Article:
Demonstrators during a demonstration in solidarity with the victims of terrorist attacks in and around Paris linked to French satirical newspaper Charlie Hebdo attack. (Agence France-Presse)
"No one messes with my France! Paris is the city of light," says Brazilian Marie Badas in the midst of the giant crowds marching through Paris on Sunday in the wake of this week's terror attacks.
"I learned to read by reading Charlie Hebdo," said the 56-year-old, who has lived in France for 40 years.
She is among the many foreigners taking part in the unprecedented scenes of solidarity and defiance that unfurled across the country following the jihadist attacks on satirical magazine Charlie Hebdo and a Jewish supermarket that left 17 dead.
Sandra Silvia, 52, from Venezuela is wrapped in a huge French flag and has also dressed her little dog in the Tricolore.
"In any country, it would have been horrifying, but this isn't any country -- this is France. The country of human rights, of freedom, of literature, of the arts. France is a symbol," she said.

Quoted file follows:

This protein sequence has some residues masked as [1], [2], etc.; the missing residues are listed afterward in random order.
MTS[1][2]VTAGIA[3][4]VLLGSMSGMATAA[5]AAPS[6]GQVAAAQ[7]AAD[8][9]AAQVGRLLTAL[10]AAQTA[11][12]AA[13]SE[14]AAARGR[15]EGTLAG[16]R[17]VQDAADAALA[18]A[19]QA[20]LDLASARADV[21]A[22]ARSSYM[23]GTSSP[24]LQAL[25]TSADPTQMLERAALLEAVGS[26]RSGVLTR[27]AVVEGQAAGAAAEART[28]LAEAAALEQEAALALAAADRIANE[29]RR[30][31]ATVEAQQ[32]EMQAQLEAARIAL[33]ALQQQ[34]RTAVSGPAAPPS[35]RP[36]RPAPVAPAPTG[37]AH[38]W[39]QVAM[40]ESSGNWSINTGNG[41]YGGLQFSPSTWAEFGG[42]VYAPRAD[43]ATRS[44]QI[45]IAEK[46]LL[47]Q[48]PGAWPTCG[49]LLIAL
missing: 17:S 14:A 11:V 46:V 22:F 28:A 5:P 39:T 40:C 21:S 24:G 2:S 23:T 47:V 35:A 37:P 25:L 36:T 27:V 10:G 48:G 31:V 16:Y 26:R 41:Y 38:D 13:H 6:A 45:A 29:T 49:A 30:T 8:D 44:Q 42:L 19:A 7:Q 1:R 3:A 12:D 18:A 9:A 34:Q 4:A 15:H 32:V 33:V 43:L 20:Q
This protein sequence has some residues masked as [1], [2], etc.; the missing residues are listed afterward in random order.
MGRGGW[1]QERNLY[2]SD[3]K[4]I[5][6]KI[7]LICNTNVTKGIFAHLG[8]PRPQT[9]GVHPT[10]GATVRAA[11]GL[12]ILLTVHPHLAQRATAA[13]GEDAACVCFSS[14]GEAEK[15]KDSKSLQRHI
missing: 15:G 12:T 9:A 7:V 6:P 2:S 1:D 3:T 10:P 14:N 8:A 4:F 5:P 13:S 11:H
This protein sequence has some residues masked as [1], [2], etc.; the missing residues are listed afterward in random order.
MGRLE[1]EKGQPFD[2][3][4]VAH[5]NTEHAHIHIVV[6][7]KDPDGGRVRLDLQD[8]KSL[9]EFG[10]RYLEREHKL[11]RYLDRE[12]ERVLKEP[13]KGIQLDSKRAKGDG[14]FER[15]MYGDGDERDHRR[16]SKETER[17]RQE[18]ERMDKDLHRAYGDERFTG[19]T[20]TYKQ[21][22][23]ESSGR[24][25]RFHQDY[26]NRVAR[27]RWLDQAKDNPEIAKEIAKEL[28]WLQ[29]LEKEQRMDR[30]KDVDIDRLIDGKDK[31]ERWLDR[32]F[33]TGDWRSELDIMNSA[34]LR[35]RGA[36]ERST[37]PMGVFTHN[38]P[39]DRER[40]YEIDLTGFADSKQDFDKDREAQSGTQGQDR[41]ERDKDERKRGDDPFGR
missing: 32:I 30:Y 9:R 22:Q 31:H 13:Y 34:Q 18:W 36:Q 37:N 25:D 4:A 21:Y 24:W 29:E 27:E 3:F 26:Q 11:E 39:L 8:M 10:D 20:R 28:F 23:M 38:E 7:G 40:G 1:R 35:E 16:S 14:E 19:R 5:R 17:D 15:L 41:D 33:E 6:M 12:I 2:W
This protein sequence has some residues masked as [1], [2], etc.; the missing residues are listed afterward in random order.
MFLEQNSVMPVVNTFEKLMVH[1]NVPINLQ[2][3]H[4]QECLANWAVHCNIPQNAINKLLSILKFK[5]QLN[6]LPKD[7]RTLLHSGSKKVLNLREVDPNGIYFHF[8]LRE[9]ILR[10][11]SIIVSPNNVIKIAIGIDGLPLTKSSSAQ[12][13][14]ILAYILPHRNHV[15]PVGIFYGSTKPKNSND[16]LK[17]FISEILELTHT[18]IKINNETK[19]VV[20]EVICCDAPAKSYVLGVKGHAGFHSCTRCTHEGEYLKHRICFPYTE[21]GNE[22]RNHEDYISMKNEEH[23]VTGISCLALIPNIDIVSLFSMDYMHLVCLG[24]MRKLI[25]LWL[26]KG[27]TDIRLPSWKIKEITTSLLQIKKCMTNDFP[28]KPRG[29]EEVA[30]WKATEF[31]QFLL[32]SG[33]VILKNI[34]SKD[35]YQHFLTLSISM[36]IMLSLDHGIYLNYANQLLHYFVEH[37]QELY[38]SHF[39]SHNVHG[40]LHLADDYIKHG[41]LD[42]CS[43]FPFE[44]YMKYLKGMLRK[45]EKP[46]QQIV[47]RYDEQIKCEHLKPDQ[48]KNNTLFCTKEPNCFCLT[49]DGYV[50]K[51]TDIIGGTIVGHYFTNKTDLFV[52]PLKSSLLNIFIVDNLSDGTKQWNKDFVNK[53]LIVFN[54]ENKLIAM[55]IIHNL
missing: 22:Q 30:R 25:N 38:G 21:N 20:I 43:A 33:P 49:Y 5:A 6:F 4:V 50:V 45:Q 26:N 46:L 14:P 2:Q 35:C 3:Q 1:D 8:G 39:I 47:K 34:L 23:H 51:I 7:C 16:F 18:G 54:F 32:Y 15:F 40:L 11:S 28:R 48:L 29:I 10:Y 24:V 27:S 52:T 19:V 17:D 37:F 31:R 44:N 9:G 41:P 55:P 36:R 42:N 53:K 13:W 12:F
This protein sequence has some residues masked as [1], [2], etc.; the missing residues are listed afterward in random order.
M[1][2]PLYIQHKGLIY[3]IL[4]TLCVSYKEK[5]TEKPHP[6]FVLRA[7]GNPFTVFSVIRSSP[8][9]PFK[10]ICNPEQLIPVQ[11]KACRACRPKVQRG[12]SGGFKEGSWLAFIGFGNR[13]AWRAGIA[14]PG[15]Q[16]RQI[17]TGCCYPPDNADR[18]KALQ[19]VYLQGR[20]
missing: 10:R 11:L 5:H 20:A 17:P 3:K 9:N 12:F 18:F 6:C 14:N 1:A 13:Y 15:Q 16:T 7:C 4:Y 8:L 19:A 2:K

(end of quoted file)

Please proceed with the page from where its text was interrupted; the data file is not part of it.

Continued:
Nearby, a Kurdish man in his forties named Durdu has covered himself from top to toe in "Je Suis Charlie" stickers and others that say "Secularism, freedom of expression and anti-racism".
"For several months, we've been fighting a war in Kurdistan against those who sympathise with the people who killed Charlie. It's the same mentality," said the shopkeeper who has lived in France for 19 years.
Throughout the immense crowd, all sorts of languages are heard, from English to Spanish, Turkish to Arabic.
The feeling was summed up by US Attorney General Eric Holder, who said ahead of the march: "On this day, we are all French citizens."
A political group from Tunisia were also represented in the crowd. The Kouachi brothers who carried out the Charlie Hebdo massacre were linked to an Islamic State militant who claims to have assassinated two Tunisian politicians in 2013.
Saadet, a Turk in his twenties, is with Turkish friends brandishing placards in various languages, including in Spanish: "No Pasaran".
"Yes we're Turks but that's secondary. We're humanists. We love France -- we came to say that," he says.